The Newspaper vs. the Web: Why Choose Just One?

Everybody’s in such a conciliatory mode, or maybe it’s reconciliatory. It’s good to have the newspapers. It’s good to have the Web. So why not have … both!

Speaking of reconciliation: Professor Gates, Sgt. Crowley, I still know only 400 words a day about your story(s); I know I’ll look up more as soon as this experiment is over. I am truly glad nobody got killed. Any way you two could turn this into a teachable moment for the nation? Drop all lawsuits, press conferences, union grievances, etc., and just come together to explain exactly what was running through your minds? It’s not only cops who could learn a lot from that; every citizen could. You’d probably save some lives. How about it?

For me, having been without it for three days, I appreciate the Web as much as ever for its astonishing ability to bring such a wide range of information and opinion immediately to hand. And I’m as leery as ever for its astonishing ability to clog up my life and brain with useless and ephemeral information, sort of the digital equivalent of downing a Big Mac. The trick, of course, is in the discipline of the user.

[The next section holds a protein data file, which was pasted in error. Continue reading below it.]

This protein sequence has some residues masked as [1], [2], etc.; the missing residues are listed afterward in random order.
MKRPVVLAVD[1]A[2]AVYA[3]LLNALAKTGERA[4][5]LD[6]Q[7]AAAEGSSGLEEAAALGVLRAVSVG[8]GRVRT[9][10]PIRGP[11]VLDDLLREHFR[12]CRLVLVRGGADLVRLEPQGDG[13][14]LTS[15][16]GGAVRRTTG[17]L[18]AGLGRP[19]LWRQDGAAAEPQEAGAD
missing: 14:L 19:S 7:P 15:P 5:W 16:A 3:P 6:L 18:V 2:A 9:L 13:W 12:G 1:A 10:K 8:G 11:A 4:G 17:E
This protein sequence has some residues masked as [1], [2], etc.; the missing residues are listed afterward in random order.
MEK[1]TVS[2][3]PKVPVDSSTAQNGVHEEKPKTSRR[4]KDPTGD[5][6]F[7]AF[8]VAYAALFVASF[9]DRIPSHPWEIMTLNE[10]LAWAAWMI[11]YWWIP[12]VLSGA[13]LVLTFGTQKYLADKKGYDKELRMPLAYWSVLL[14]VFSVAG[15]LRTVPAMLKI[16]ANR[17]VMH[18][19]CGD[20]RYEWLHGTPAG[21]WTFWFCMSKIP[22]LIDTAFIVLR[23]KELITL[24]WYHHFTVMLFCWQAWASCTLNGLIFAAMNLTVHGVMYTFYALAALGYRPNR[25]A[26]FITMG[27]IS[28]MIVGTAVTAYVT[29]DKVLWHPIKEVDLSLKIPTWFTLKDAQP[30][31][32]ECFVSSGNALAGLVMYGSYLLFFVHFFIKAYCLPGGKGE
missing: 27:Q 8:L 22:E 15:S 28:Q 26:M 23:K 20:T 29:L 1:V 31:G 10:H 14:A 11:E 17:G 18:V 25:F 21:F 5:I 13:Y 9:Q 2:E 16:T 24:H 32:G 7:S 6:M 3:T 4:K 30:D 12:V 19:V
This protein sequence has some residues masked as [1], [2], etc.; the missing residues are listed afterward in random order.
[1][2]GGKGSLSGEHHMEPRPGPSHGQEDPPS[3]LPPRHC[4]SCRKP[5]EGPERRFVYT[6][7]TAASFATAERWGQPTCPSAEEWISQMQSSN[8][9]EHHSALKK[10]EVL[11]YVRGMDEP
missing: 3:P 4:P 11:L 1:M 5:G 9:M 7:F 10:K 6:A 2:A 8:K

Could I live a full and happy life without newspapers, to use Seth’s construction? The answer is no. I’ve got ink in my veins.

But the question isn’t really about me—it’s about my kids. Could they live a full and happy life without newspapers? They will almost surely have to figure out how to do so, but only in the narrow sense that newsprint is headed the way of the horse, the buggy, and Windows Vista. I still believe very strongly that technology is going to bring us right back to the future, with cheap, wireless tablets, bulging with ads and content, that will look strangely like the newspaper of yore. I hope it happens soon enough for real newspapers to make the transition. I’m OK if the ink that runs through my kids’ veins is digital—just so long as the free flow of information is as powerful as ever and every generation produces enough of the editors/gatekeepers who growl: “If your mother says she loves you, kid … check it out!”